Interview by Anja Streicher
Lina Chan is a founder and CEO of Adia Health. Adia’s mission is to empower women with knowledge, and to change the approach to women’s reproductive health to one that is proactive, personalised and holistic. This is her entrepreneurial story.
Tell us a little bit about your background and the idea behind Adia Health.
I am Lina, born and raised in Brazil to Chinese immigrant parents. I spent most of my career as an investor before becoming an entrepreneur. I love travelling, being active and am also a yoga teacher on the side. I have three children all under the age of 4 (yup it’s a busy household). If I am not working or taking care of the kids, you will find me exercising or drinking coffee.
My personal struggles starting my family inspired me to build Adia. Like a growing number of women I didn’t start trying for a baby until I was 35 years of age. I thought it was going to be easy but instead I rode a roller coaster of miscarriage, still birth and trouble conceiving. The experience made me realise how current care pathways are very reactive. Most women only get help once they have encountered a set back, and often rely tremendously on Dr. Google to navigate a journey that is confusing and very emotional. I set up Adia to enable women to be proactive about their reproductive health through easier access to experts and expert led content. I hope that through Adia I can help more women avoid the set back that I faced.
Why do you think it is important to talk about women’s health, even when that means talking about some rather painful topics, such as struggles with fertility, miscarriages etc.? Do you think that by sharing experiences we can help and support one another?
It is very important that we speak about women’s health, particularly topics that are painful! So much of what women go through are shrouded in taboo which means women don’t get the right support when they need it most. We have the obligation to speak up and to start breaking the silence. It is only by doing this that we can normalise things, empower each other and build a society that is more supportive of women.
How do you explain a massive interest in FemTech in recent years and what will be the key trends in the health tech industry in the next five years in your opinion?
Women make most of the healthcare decisions for their family. Women comprise 50% of the population. Movements like me too, gender pay gap amongst others are shining light on the need to focus more attention and services on women specifically. That has fueled the growth in femtech. While women entrepreneurs are still a very very small part of the industry this also helps fuel the movement. You see that in companies like clue and elvie who have really made a mark in the industry in europe. Some of the key trends we will see in the industry will be more personalised care, more business that address taboo subjects like the menopause and services that help women be more proactive about their healthcare.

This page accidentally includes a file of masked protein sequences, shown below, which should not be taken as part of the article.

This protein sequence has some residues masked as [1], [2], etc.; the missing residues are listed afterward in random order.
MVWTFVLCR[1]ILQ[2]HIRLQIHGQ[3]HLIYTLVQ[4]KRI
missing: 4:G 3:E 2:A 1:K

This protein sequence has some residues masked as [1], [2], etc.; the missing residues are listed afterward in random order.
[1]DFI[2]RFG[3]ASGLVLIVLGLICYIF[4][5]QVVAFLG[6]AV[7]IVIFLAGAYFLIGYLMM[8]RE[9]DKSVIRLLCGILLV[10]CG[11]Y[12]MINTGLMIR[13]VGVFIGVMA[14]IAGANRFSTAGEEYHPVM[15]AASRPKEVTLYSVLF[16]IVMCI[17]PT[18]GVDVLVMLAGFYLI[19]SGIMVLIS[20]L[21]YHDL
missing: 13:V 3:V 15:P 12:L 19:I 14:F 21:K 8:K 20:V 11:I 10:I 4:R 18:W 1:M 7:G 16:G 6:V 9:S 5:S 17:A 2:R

What is it like being a female founder and what are some of the challenges you face with every day?
I love being an entrepreneur and building my own business. I cannot think of anything else I would like to do. My day to day is tremendously exciting. I have received a lot of support from my co-founders and team, our investors, community and partners. For me, this is a sign that what we are building is of value and much needed. A lot has been changing to increasingly support women.
However, a lot more can be done. We know very little funding goes to women’s businesses and the start-up industry as a whole need to be more supportive in funding and growing women led businesses. A lot of women’s businesses also address topics that were previously considered taboo, or not a problem area. Often we have to educate our investors on the importance of building businesses that address these so the learning curve is higher. However, the more growth we see in Femtech, the more I see this reversing.
What is the most important piece of advice you would give to female founders and entrepreneurs?
Build something you are really passionate about. Being an entrepreneur is not easy and requires a lot of commitment and hard work. If you are not working on something you really believe in and are passionate about it’s easy to give up. Find that passion and don’t be shy. Work hard and things will happen!
Who are your 3 inspirational women in health tech and why?
Tania Boler - founder of Elvie. She has built beautiful, high quality products in an area of women’s health that has seen very little innovation. She is also a wonderful person who is so supportive of other entrepreneurs and sets a great example.
Ida Tin - founder of Clue. She coined the term femtech and was one of the original women forging the growth in this space. She turned a topic (periods and women’s reproductive health) which is taboo into something empowering and very open and built a tremendous community in the process.
Katherine Ryder - founder of Maven. I love how Maven has set up a clinic that is fully focused on women and recognise that women make the majority of decision for a family’s healthcare choices. I think we will see an increasing number of companies like these.
LinkedIn: Lina Chan
This interview was conducted by Anja Streicher, Chief Marketing Officer of Women of Wearables. She is passionate about women's health, supporting women in business and is still trying to figure out how to balance motherhood and business.